The app is free to use and is available for Android and iOS.


Faceswap is a free, open-source deepfake app available to anyone. The software relies on Tensorflow, Keras, and Python, serving as both a learning and training tool.

There is an active forum on Faceswap where you can ask questions about how to create deep fake videos and see tutorials that show you how to do so. So, if you are interested in the process of creating deep fake videos rather than in the deep fake videos themselves, then this is a great option for you. You can also get guides on how to use the software if you are a complete newbie.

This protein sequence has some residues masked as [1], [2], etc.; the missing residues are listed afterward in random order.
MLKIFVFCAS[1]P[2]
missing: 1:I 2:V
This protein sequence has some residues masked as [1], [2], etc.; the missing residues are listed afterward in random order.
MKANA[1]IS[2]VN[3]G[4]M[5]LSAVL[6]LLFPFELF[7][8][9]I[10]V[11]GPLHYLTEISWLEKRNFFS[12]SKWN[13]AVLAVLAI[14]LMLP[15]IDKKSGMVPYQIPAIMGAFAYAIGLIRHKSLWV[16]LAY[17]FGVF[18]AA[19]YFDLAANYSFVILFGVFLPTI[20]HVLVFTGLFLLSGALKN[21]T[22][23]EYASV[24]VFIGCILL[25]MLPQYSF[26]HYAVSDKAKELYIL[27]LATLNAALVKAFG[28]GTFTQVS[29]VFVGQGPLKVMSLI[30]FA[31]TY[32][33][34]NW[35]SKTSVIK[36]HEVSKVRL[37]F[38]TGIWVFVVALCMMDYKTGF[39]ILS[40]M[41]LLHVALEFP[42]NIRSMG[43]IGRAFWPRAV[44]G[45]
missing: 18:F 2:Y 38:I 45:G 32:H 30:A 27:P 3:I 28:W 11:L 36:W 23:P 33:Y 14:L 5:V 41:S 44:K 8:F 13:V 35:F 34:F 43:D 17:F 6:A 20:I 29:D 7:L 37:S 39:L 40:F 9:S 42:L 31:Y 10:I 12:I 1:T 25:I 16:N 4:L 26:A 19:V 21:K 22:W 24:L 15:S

Faceswap supports Windows, Mac, and Linux. The developers recommend using a powerful CPU and a graphics card. Face swapping on a CPU alone is incredibly slow.

Deep Art Effects

Deep Art Effects distinguishes itself as a unique deepfake application on the list. Unlike other apps that focus on videos, this one specializes in transforming images into works of art. The developers based the underlying algorithm on the works of renowned artists such as Van Gogh, Picasso, and Michelangelo, and trained it on these masterpieces.

Let the A.I. transform any picture in your gallery into a unique piece of art simply by uploading it, choosing one of the styles available, and letting it do the rest. It is free to download both the Android and iOS mobile version of Deep Art Effects, as well as the Windows, Mac, and Linux desktop version.